I didn't ad lib from my written speech, except when I apologized for my phone ringing. This was of course embarrassing, as well as funny because I almost never set the phone to ring...only to vibrate...but this day I set it to ring, as it might be important if someone tried to reach me while we were setting up for the festival. I am hardly ever in this position...at the front of an audience. There were a few women in the audience who really made me glad to be there. They were listening, and showing their appreciation with nods and smiles. One woman in particular had such an encouraging smile that I had to go say hi afterward and thank her. It made me realize that there is such a thing as a good audience member. When someone gives a talk, it goes both ways.
Here's my talk:
I want to talk about three aspects of Sharing the Dharma. We have many different Buddhist traditions here today, and each emphasizes a different aspect of the Dharma, perhaps even contradictory aspects, so I will talk a little about what we all share in common. Also, I want to talk about how we Buddhists tend to share the Dharma, without evangelizing, and I want to talk about sharing the Dharma with children.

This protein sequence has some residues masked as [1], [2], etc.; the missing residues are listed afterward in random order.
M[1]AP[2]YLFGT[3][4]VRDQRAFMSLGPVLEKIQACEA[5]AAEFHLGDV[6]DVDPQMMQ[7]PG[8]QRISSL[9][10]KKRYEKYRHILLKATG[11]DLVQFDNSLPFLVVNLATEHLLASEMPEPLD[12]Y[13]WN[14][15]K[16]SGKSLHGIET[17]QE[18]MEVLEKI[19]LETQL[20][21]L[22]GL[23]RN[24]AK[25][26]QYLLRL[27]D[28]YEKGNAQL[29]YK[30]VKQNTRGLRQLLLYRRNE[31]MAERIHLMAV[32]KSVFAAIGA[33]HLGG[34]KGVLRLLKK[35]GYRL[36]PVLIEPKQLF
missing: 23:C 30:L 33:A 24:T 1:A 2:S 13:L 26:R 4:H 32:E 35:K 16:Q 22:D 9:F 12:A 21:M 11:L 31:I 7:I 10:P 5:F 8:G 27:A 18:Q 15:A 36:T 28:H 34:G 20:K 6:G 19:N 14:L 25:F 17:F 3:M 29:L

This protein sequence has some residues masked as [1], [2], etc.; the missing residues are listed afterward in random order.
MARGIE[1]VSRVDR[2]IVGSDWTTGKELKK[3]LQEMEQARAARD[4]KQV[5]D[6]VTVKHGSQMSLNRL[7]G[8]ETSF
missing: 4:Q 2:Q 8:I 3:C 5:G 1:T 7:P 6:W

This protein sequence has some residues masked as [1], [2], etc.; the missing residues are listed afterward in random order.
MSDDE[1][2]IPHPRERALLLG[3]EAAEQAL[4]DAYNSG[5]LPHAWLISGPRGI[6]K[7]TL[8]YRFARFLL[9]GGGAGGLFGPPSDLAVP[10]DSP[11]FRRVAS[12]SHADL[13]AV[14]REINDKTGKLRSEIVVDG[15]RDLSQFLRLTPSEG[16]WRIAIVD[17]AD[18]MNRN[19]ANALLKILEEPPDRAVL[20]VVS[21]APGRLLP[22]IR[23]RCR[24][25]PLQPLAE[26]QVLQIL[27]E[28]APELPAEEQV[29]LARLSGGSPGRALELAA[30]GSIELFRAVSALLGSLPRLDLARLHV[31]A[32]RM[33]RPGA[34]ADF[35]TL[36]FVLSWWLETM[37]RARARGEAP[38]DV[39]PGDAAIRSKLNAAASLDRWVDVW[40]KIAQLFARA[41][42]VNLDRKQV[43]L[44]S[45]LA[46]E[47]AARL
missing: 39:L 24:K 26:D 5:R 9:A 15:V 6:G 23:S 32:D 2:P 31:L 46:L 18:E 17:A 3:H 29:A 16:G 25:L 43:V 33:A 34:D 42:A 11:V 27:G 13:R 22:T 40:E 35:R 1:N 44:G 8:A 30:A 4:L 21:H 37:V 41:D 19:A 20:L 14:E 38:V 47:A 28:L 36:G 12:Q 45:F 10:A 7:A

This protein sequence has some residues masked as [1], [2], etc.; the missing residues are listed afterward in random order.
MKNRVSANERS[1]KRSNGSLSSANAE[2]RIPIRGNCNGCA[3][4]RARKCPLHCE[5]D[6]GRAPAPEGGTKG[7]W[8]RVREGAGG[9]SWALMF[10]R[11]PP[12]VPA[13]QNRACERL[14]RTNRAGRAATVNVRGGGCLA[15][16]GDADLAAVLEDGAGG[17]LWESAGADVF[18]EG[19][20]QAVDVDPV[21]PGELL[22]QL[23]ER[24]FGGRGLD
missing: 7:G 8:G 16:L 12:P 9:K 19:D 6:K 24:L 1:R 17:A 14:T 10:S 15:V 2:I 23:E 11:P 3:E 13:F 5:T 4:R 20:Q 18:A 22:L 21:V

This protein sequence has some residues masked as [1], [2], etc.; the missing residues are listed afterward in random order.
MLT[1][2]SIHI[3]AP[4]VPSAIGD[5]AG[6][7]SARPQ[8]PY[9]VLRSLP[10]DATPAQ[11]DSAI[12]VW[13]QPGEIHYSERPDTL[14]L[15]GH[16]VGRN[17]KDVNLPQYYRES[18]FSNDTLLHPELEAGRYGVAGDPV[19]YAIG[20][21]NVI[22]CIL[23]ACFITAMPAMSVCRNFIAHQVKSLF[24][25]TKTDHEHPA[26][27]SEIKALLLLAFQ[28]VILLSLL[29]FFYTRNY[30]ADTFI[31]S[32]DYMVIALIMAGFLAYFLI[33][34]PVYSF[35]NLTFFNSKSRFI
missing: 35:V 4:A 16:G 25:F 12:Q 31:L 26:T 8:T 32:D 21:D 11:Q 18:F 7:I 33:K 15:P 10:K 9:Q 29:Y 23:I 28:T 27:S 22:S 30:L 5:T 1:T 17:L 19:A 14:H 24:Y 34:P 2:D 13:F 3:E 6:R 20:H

People often ask me, “What makes you a Buddhist?” Even if we try to answer this, we will find different traditions have different promises you make. Most often called the precepts, these promises can range from 5 to 16, and many more for ordained monastics. How these precepts are treated can vary as well, ranging from personal guidelines, to somewhat rigid rules, to rules one commits to for a limited time. I have heard of some traditions where you commit to the precepts you’re sure you can keep.